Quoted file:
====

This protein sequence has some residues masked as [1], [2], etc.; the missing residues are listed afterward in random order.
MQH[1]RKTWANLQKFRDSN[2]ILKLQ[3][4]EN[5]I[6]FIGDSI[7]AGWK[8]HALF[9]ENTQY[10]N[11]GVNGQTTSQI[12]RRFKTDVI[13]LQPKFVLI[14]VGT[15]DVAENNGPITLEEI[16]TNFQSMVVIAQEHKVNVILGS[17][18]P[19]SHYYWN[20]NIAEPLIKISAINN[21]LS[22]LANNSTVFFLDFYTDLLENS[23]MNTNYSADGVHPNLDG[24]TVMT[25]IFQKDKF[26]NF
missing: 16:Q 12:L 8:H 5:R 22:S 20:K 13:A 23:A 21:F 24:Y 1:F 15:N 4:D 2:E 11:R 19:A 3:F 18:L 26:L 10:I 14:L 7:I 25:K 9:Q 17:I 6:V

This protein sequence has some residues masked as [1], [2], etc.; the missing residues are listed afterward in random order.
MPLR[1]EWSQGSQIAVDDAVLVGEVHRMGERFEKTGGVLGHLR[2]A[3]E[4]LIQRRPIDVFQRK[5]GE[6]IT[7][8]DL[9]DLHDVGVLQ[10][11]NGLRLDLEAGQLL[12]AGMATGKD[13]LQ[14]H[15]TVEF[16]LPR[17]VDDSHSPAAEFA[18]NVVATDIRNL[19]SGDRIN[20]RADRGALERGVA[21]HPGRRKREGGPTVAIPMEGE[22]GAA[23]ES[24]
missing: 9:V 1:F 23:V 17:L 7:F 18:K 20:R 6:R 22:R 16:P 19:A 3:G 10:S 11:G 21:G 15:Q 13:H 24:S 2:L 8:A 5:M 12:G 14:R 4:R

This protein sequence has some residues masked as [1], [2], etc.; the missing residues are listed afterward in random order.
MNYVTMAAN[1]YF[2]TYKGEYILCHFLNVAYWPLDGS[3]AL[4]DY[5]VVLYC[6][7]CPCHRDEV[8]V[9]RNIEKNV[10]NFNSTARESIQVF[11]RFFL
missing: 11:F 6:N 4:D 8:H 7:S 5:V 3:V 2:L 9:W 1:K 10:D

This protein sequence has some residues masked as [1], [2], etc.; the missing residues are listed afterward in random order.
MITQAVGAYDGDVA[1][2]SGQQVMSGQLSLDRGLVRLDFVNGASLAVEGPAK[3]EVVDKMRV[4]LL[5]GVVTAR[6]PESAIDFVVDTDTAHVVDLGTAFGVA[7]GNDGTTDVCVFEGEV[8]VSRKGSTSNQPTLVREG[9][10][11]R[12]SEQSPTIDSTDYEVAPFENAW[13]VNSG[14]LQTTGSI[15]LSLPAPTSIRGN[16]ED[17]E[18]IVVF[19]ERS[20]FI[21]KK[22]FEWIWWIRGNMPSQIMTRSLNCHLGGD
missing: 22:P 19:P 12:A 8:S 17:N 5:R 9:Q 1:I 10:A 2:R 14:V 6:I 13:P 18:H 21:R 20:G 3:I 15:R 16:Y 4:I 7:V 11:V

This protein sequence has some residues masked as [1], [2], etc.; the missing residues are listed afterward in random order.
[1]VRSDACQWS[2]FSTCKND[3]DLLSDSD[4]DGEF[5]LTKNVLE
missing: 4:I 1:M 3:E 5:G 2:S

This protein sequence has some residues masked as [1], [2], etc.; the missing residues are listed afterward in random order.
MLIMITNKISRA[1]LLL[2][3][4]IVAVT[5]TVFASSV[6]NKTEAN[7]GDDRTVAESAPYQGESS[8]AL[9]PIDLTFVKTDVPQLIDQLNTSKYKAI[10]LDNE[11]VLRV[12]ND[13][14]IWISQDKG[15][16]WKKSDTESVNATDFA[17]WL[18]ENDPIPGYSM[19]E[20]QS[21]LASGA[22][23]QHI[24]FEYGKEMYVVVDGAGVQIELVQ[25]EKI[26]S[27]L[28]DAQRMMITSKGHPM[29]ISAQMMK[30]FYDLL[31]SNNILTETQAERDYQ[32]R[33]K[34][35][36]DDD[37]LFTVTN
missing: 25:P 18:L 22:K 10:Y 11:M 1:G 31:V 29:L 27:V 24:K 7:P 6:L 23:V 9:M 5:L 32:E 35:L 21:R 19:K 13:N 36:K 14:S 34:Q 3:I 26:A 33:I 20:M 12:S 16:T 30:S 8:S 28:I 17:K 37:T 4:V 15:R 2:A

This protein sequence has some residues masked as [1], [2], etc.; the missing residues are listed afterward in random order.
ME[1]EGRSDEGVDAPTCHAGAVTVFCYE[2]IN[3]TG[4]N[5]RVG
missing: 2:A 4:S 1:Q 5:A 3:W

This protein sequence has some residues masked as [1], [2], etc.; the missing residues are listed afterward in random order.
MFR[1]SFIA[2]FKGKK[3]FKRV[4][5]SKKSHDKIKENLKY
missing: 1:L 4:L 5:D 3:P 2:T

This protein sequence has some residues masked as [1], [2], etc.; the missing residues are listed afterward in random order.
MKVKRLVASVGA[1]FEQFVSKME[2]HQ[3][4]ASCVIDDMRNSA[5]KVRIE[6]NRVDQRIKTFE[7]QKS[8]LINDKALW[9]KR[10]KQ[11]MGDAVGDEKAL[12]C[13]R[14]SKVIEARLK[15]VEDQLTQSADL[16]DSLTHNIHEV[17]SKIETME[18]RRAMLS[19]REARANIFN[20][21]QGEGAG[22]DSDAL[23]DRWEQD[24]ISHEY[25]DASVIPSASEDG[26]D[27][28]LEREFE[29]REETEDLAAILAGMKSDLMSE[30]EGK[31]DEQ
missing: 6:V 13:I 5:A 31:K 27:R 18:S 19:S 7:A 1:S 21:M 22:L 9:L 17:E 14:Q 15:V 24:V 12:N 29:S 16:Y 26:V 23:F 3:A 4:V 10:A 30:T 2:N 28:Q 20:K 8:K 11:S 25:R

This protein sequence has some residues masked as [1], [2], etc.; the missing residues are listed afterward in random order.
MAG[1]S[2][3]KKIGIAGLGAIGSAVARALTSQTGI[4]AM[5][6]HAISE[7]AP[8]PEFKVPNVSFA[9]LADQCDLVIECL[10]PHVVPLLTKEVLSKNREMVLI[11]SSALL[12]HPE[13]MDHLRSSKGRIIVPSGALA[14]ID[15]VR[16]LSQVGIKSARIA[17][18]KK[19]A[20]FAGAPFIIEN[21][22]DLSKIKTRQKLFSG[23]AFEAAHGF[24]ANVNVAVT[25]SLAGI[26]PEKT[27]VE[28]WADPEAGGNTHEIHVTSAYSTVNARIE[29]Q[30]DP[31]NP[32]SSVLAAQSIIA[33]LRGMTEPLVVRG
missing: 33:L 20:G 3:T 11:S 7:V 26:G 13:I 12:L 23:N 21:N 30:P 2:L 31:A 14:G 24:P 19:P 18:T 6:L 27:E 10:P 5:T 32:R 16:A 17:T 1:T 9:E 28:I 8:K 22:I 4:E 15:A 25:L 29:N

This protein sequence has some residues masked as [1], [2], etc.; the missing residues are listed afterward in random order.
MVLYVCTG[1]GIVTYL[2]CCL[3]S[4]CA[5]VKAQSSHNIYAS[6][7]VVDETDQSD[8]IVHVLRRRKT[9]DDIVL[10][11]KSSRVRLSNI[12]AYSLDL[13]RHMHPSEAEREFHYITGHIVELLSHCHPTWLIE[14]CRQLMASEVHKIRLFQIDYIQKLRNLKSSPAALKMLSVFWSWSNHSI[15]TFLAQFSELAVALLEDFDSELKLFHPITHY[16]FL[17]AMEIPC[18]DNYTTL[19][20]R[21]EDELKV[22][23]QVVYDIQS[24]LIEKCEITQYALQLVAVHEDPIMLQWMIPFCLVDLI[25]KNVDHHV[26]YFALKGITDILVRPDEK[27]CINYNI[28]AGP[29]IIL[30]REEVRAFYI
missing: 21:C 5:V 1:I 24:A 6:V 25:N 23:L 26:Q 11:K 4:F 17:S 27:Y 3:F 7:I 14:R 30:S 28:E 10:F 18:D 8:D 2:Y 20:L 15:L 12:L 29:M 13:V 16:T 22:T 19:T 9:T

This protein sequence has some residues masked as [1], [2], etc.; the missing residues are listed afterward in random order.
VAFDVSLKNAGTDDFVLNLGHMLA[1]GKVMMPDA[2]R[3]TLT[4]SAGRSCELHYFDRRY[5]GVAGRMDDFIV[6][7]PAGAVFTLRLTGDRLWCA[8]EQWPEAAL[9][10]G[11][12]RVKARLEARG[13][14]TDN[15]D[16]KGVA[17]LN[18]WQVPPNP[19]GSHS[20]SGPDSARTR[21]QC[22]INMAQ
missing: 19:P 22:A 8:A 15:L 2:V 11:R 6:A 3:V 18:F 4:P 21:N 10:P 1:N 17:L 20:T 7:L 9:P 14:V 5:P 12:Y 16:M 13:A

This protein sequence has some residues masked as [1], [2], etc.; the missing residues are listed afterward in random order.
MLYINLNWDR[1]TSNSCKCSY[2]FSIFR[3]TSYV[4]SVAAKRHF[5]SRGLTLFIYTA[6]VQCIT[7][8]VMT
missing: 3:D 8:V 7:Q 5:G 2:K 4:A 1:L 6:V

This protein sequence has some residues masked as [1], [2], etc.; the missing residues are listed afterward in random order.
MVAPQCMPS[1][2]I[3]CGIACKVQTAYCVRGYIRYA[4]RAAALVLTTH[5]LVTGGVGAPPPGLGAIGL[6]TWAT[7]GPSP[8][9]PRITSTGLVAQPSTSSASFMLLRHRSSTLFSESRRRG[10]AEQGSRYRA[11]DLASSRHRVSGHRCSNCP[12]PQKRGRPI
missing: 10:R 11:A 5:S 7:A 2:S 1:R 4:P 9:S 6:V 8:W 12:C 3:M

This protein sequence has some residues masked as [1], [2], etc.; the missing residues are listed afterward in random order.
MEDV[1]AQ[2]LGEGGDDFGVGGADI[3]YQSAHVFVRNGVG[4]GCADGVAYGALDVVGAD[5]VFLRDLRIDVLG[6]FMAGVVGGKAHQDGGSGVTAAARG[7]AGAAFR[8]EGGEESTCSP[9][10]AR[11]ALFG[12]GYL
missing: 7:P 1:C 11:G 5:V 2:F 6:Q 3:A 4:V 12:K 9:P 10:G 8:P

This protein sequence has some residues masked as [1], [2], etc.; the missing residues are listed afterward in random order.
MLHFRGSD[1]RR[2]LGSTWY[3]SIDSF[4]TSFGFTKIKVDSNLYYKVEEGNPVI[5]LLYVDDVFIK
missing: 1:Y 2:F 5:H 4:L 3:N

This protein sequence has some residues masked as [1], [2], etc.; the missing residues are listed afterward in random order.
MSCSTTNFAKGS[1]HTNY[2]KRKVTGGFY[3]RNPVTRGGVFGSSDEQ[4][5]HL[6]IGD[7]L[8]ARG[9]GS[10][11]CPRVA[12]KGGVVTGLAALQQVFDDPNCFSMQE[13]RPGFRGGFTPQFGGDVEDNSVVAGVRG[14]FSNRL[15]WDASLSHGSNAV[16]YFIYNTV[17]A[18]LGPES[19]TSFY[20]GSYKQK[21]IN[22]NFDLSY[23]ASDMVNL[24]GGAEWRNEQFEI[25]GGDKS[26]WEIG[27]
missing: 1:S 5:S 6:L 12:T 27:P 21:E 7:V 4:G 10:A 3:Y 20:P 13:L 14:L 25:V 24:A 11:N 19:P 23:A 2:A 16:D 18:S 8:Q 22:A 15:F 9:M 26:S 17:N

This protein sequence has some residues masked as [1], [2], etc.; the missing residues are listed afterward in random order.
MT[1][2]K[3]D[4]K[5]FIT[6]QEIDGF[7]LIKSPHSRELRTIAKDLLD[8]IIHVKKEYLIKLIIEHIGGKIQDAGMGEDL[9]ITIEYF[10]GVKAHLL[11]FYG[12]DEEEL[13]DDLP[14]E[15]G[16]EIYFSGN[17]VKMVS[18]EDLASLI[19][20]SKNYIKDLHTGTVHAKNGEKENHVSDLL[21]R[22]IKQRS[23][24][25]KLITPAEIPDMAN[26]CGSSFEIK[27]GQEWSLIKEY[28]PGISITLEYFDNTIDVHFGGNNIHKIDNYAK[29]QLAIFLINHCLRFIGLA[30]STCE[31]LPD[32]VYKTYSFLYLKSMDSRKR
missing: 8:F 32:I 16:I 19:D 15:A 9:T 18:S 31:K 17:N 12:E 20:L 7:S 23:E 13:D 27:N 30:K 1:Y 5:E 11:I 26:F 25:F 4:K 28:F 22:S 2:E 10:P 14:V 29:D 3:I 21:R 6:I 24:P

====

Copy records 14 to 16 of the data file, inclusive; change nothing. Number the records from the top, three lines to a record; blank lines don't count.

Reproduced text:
This protein sequence has some residues masked as [1], [2], etc.; the missing residues are listed afterward in random order.
MVAPQCMPS[1][2]I[3]CGIACKVQTAYCVRGYIRYA[4]RAAALVLTTH[5]LVTGGVGAPPPGLGAIGL[6]TWAT[7]GPSP[8][9]PRITSTGLVAQPSTSSASFMLLRHRSSTLFSESRRRG[10]AEQGSRYRA[11]DLASSRHRVSGHRCSNCP[12]PQKRGRPI
missing: 10:R 11:A 5:S 7:A 2:S 1:R 4:P 9:S 6:V 8:W 12:C 3:M

This protein sequence has some residues masked as [1], [2], etc.; the missing residues are listed afterward in random order.
MEDV[1]AQ[2]LGEGGDDFGVGGADI[3]YQSAHVFVRNGVG[4]GCADGVAYGALDVVGAD[5]VFLRDLRIDVLG[6]FMAGVVGGKAHQDGGSGVTAAARG[7]AGAAFR[8]EGGEESTCSP[9][10]AR[11]ALFG[12]GYL
missing: 7:P 1:C 11:G 5:V 2:F 6:Q 3:A 4:V 12:K 9:P 10:G 8:P

This protein sequence has some residues masked as [1], [2], etc.; the missing residues are listed afterward in random order.
MLHFRGSD[1]RR[2]LGSTWY[3]SIDSF[4]TSFGFTKIKVDSNLYYKVEEGNPVI[5]LLYVDDVFIK
missing: 1:Y 2:F 5:H 4:L 3:N